QUETTA: The death toll from a powerful earthquake in southwest Pakistan rose to 328 yesterday after hundreds of mud houses collapsed on residents throughout the remote and thinly populated area, local officials said.
Pakistan’s army airlifted hundreds of soldiers to help with the aftermath of the worst earthquake in the South Asian country since 2005, when about 75,000 people were killed in the north.
Tuesday’s 7.7-magnitude earthquake struck the Quetta region of Baluchistan, an earthquake-prone province of deserts and mountains, and was felt across South Asia. It destroyed houses and cut communications with the worst- hit district of Awaran and caused a small island to emerge from the Arabian Sea off Pakistan.
“A total of 285 bodies have so far been recovered in Awaran,” said Abdul Rasheed Gogazai, Deputy Commissioner of the district, the worst affected area, with a population of about 200,000.
“And 42 bodies were found in the neighbouring Kech district. We have started to bury the dead.”
Rescue teams found it hard to reach the remote location quickly, and officials said the death toll was likely to rise as emergency workers fanned further into the mountains to assess the damage.
Survivors described scenes of grief and chaos in villages, saying many were digging rows of graves and picking through the debris.
“As far as the human eye can see, all the houses here have been flattened,” one survivor said from Awaran, adding that rescue teams were distributing supplies.
Experts, who found methane gas rising from the small island of mud and rock created by the earthquake, said it was unlikely to last long.
The island of dark grey mass of rock and mud emerged off the port of Gwadar, some 400km from the epicentre. Mohammad Danish, marine biologist from Pakistan’s National Institute of Oceanography, said: “Our team visited the island and found bubbles rising from the surface which caught fire when a match was lit and we forbade our team to start any flame. It is methane gas.”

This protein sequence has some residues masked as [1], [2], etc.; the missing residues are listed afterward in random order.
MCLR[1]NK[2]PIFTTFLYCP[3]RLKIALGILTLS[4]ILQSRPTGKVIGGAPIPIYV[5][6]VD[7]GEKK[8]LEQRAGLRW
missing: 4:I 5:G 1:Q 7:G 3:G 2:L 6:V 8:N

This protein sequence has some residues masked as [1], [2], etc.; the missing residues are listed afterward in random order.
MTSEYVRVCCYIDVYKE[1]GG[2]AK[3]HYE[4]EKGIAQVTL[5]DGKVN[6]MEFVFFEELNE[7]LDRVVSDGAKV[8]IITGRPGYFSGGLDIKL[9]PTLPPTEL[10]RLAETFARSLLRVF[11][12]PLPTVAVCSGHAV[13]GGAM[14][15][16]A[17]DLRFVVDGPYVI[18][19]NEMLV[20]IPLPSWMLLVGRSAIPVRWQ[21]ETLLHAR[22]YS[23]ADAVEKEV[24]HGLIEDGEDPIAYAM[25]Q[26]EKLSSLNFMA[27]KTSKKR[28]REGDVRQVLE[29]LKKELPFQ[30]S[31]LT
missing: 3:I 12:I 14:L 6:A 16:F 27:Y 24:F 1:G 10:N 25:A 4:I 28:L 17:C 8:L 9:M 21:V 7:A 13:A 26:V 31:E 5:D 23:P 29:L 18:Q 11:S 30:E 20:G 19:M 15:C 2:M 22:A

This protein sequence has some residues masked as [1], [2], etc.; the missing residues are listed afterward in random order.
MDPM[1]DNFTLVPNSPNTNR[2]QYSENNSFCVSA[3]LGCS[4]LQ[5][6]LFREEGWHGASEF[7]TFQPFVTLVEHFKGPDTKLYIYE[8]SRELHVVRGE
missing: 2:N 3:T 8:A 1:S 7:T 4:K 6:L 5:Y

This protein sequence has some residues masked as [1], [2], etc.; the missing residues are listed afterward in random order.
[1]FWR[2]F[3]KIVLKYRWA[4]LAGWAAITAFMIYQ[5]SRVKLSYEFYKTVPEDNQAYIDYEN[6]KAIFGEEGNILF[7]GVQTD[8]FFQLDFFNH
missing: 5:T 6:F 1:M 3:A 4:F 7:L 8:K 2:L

The island is about 60 to 70 feet high, up to 300 feet wide and up to 120 feet long and sits about 650 feet from the coast.
Gary Gibson, a seismologist with Australia’s University of Melbourne, said the island was likely to be a “mud volcano”, created by methane gas forcing material upwards during the earthquake. “It’s happened before in that area but it’s an unusual event, very rare,” he said, adding it was a “very curious” activity some 400km from the epicentre.
A similar event happened in the same area in 1945 when an 8.1-magnitude earthquake at Makran triggered the formation of mud volcanoes off Gwadar.
Professor Shamim Ahmed Shaikh, Chairman of the Department of Geology at Karachi University, said it happens along the Makran coast because of the complex relationship between tectonic plates in the area. Pakistan sits close to the junction of three plates — the Indian, Arabian and Eurasian. “About a year back an island of almost similar size had surfaced at a similar distance from the coast in the Makran region.”
Gibson said the island was different from the permanent uplift seen during “subduction zone” earthquakes, where plate collisions force the Earth’s crust upwards. In the 9.5-magnitude earthquake in Chile in 1960, fishing villages were thrust “several metres” upwards and wharves located hundreds of metres inland.
Such uplifts are common in the Pacific’s “Ring of Fire”, a hotbed of seismic and volcanic activity at the junction of tectonic plates.
During the 9.2-magnitude earthquake off Sumatra which triggered a devastating tsunami in 2004, several islands were pushed upwards while others subsided into the Indian Ocean. The Aceh coast dropped permanently by one metre while Simeulue Island was lifted by 1.5 metres, exposing the surrounding reef, which became the island’s new fringe.
Meanwhile, a 4.7 magnitude earthquake jolted parts of Shangla in northern Pakistan yesterday, Geo News reported. Its epicentre was in Afghanistan’s Hindukush region at a depth of 163km. There were no reports of loss of life and property. Agencies